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Navy's Big Weakness: Our Aircraft Carriers Are (Expensive) Defenseless Sitting Ducks

Every single change in technology in the past 50 years has had "Stop building carriers!" written all over it. But the Navy paid no attention.
 
 
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I've been saying for a long time that aircraft carriers are just history's most expensive floating targets and that they were doomed.

But now I can tell you exactly how they're going to die. I've just read one of the most shocking stories in years. It comes from the U.S. Naval Institute, not exactly an alarmist or anti-Navy source. And what it says is that the U.S. carrier group is scrap metal.

The Chinese military has developed a ballistic missile, Dong Feng 21, specifically designed to kill U.S. aircraft carriers:

"Because the missile employs a complex guidance system, low radar signature and a maneuverability that makes its flight path unpredictable, the odds that it can evade tracking systems to reach its target are increased. It is estimated that the missile can travel at Mach 10 and reach its maximum range of 2,000 kilometers in less than 12 minutes."

That's the U.S. Naval Institute talking, remember. They're understating the case when they say that, with speed, satellite guidance and maneuverability like that, "the odds that it can evade tracking systems to reach its target are increased."

You know why that's an understatement? Because of a short little sentence I found further on in the article -- and before you read that sentence, I want all you trusting Pentagon groupies to promise me that you'll think hard about what it implies. Here's the sentence: "Ships currently have no defense against a ballistic missile attack."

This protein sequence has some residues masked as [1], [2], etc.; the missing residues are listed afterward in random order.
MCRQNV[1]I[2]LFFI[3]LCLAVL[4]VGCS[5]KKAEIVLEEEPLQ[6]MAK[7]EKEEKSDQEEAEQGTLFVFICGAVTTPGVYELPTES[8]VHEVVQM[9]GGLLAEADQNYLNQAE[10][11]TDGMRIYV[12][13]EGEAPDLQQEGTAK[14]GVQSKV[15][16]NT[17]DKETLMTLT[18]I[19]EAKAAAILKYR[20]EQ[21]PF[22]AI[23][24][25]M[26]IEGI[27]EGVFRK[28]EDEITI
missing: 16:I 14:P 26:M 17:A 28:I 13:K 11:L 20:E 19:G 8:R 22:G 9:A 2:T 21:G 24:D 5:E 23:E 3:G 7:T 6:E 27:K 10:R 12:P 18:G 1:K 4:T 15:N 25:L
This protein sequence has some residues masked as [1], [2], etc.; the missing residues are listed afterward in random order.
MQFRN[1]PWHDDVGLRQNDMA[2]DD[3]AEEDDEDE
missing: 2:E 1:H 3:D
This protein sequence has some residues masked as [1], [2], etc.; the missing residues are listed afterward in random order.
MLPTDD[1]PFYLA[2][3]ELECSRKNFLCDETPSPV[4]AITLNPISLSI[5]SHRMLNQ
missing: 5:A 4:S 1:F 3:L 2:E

That's right: no defense at all. The truth is that they have very feeble defenses against any attack with anything more modern than cannon. I've argued before no carrier group would survive a saturation attack by huge numbers of low-value attackers, whether they're Persians in Cessnas and cigar boats or mass-produced Chinese cruise missiles.

But at least you could look at the missile tubes and Phalanx gatlings and pretend that you were safe. But there is no defense, none at all, against something as obvious as a ballistic missile.

So it doesn't matter one goddamn whether the people in the operations room of a targeted carrier could track the Dong Feng 21 as it lobbed itself at them. They might do a real hall-of-fame job of tracking it as it goes up and comes down. But so what? Let me repeat the key sentence here: "Ships currently have no defense against a ballistic missile attack."

Think back a ways. How old is the ballistic missile? Kind of a trick question; a siege mortar is a ballistic missile, just unguided. A trebuchet on an upslope outside a castle is a ballistic weapon.

But serious long-range, rocket-powered ballistic weapons go back at least to the V-2. A nuclear-armed V-2 would have been a pretty solid way of wiping out a carrier group, and both components, the nuke and the ballistic missile, were available as long ago as 1945.

A lot has happened since then, like MIRVs, mobile launchers, massively redundant satellite guidance -- but the thing to remember is that every single change has favored the attacker. Every single goddamn change.

You know that Garmin satellite navigation you use to find the nearest Thai place when the in-laws are visiting? If you were the Navy brass, that should have scared you to death. The Mac on your kid's bedroom desk should have scared you.

Every time electronics got smaller, cheaper and more efficient, the carrier became more of a death trap. Every time stealth tech jumped another step, the carrier was more obviously a bad idea. Smaller, cooler-running engines: another bad sign for the carrier.

 
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